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Nigeria President Vows War Crimes Probe

  • Henry Ridgwell

Nigerian President Muhammadu Buhari on Thursday said his government will leave "no stone unturned" investigating allegations of widespread torture, abuse and the killing of more than 8,000 prisoners during a military offensive against Boko Haram militants.

Buhari tweeted the announcement in response to Amnesty International's Wednesday report that drew from dozens of brutal videos and images showing abuses and killings apparently carried out by the Nigerian armed forces. The London-based rights group has named five senior officers who it says should face investigation.

In footage supplementing the 133-page report, prisoners are beaten to death while others are shot and thrown into open graves. Amnesty officials say the research draws from interviews with more than 400 victims, eyewitnesses and senior members of security forces.

Most of the prisoner deaths occurred during detention, says Amnesty’s Daniel Eyre.

“We have found that more than 7,000 people have died in military custody in northeast Nigeria in some of the most appalling conditions imaginable," he said. "They died of starvation, of thirst, as a result of lack of access to medical care. Many were tortured.”

Amnesty’s evidence also points to the widespread extrajudicial killing of prisoners. Some were hung on poles and suspended over fires; others were thrown into pits, had their throats cut, or were shot.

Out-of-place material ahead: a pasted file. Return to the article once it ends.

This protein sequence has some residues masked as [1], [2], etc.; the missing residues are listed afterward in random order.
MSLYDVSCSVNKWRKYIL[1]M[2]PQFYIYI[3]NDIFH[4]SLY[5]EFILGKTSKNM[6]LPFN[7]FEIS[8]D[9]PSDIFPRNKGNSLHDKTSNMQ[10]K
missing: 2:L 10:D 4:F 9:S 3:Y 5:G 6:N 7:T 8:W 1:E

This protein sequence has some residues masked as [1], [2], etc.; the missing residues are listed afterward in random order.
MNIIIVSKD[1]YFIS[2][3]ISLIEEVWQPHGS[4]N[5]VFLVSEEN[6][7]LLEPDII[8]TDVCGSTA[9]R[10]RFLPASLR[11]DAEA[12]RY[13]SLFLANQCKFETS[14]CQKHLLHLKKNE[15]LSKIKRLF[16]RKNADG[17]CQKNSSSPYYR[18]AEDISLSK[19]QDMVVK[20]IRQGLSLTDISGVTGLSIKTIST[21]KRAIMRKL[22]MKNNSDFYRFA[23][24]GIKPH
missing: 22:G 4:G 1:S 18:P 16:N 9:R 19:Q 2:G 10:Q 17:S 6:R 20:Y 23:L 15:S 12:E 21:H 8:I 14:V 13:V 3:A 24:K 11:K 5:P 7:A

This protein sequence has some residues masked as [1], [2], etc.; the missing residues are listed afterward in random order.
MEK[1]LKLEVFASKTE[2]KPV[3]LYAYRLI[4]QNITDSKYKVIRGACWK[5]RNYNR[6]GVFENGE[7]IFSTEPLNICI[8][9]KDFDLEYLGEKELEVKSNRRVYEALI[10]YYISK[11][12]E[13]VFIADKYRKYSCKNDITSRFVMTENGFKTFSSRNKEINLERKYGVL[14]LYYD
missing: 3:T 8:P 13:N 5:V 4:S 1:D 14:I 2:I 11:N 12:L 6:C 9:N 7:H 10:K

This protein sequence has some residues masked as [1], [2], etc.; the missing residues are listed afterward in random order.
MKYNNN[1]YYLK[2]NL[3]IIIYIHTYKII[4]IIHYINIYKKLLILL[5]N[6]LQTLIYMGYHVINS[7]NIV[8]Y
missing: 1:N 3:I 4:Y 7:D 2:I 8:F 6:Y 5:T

“More than 1,200 men and boys were unlawfully killed by the Nigerian military," he said. "That includes cases like what happened after the Giwa Barracks attack, where more than 640 recaptured detainees were executed in one day. And our report shows that the people at the top of the Nigerian military knew about these crimes and did not take action to stop them.”

The charges overshadowed Buhari's first trip abroad as president. He vow to "to promote the rule of law and deal with all cases of human rights abuses," during a stop in neighboring Niger to discuss Boko Haram and pledge a new strategy to fight the terrorists.

"Five years of the evil presence of this sect is enough," he told Niger officials on Wednesday, adding that although Nigerian soldiers have suffered many defeats, it is not the moment to criticize.

Furthermore, he said, "we are going to mobilize our best forces to attack this sect."

The Amnesty report names five senior officers who it says should face investigation.

On Thursday, Major General Chris Olukolade, Nigeria’s Director of Defense Information, accused Amnesty of trying to blackmail the military and said the five senior officers named in the report have "no reason" to indulge in the allegation made against them.

But evidence supporting the charges, says Eyre, is compelling.

“In fact, at one point they commissioned a report, which showed the appalling conditions in detention, the disease that was causing these deaths," he said. "And yet they did not take action to put an end to these deaths. And that is why we are saying they need to be investigated for their responsibility.”

The United States, which had strained ties with President Buhari’s predecessor Goodluck Jonathan, has signaled its readiness to expand military cooperation in the fight against Boko Haram. But analysts say Nigeria’s Western allies will want the allegations of war crimes to be fully investigated.

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